Trump backs 25-cent-a-gallon gasoline tax hike: senator


ASCE president Kristina Swallow, a civil engineer and program manager for the city of Las Vegas, says "it's great to know that the leadership of our country recognizes the fact that we have been underspending on infrastructure for decades and that it's hurting our families economically". Baldwin, Nelson for reelection MORE (Del.), the top Democrat on the Environment and Public Works Committee, was in the meeting and confirmed in a statement that the president backed a 25-cent increase.

The effort could face opposition from Republicans, some of whom are reportedly anxious about increasing the middle class's tax burden so soon after cutting taxes, their only big legislative achievement under Trump.

Three White House spokesmen did not respond to a request for comment about the emerging details and cost estimates, but last week Press Secretary Sarah Sanders described the president's motivation.

"He understands that we've got to figure out the funding levels and where the money's coming from, make sure it's not smoke and mirrors", Shuster said of the president.

"He talked about having an infrastructure plan but what we got was really paper thin", he said. Vehicles on the road have also become more fuel efficient, further diminishing the levy's ability to fund highway repairs.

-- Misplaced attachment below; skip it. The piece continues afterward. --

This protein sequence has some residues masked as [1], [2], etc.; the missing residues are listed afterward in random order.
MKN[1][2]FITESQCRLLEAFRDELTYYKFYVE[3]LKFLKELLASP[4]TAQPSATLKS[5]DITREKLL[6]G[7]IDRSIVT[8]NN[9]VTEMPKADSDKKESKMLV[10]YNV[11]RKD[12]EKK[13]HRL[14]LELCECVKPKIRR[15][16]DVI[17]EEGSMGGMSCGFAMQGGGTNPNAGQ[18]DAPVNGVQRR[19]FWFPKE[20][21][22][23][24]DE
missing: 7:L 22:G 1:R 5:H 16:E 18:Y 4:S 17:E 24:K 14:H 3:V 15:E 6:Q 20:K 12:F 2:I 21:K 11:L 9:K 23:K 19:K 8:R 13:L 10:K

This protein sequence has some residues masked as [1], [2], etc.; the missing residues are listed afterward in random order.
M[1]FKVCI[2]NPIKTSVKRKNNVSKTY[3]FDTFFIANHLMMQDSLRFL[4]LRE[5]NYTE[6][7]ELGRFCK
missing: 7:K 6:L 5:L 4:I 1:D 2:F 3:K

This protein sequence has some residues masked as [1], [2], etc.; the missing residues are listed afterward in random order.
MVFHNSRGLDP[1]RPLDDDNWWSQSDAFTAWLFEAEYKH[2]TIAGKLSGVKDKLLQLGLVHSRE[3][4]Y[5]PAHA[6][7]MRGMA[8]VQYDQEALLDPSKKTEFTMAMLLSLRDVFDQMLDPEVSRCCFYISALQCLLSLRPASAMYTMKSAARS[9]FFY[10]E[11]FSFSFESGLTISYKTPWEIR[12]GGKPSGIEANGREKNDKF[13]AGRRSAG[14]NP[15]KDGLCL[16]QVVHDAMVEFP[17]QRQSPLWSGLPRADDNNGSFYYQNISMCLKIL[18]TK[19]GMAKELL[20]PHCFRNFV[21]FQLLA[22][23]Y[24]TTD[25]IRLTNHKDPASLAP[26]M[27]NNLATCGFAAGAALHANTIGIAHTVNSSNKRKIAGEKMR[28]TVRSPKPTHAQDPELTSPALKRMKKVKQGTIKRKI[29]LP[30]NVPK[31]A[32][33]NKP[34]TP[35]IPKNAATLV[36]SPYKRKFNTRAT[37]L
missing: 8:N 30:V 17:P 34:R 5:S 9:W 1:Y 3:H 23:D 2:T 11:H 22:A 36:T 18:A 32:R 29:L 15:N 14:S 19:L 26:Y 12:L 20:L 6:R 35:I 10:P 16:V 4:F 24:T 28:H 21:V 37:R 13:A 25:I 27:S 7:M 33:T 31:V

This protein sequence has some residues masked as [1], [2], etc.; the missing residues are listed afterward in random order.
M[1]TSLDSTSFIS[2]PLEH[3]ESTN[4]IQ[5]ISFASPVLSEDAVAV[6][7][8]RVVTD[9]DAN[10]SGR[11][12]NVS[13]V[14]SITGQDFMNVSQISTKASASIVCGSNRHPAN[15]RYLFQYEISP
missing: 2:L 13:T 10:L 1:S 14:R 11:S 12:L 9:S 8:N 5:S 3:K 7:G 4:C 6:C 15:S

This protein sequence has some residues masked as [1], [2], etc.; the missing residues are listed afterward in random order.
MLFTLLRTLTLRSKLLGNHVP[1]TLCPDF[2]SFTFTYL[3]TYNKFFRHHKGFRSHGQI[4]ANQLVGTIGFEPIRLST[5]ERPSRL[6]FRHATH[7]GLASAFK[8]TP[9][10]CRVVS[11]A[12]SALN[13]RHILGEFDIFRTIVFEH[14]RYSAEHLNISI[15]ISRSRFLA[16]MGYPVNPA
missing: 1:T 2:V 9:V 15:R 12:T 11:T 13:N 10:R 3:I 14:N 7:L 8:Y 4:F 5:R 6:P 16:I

Watch 1218 drones form the Olympic rings during Opening Ceremony
The drones are lightweight and are the only ones of their kind, built specifically for outdoor light shows, according to Intel . The performance also surpassed the 300-drone salute that was pre-recorded with Lady Gaga for Super Bowl LI past year .

Trump's infrastructure plan seeks to revamp how projects are approved and funded by reducing permitting time to two years and allocating $200 billion over 10 years - mostly as incentives to spur states, localities and the private sector to spend at least $1.3 trillion.

"I want a parade like the one in France", Trump said at a January 18 meeting at the Pentagon, according to The Washington Post.

Congress has transferred almost $140 billion to the Highway Trust Fund since 2008.

Republicans might not be so willing to go with a plan that shifts the infrastructure funding burden to state and local taxpayers, but some members of the GOP caucus are also loathe to raise federal revenues, especially the gas tax, which hasn't been increased in 25 years and now falls short of raising enough money for existing transportation programs. Republican Senator John Barrasso, who attended the meeting, said he opposed a hike.

President Trump will fly to Orlando on Friday to discuss the positive impact infrastructure investment could have on the economy.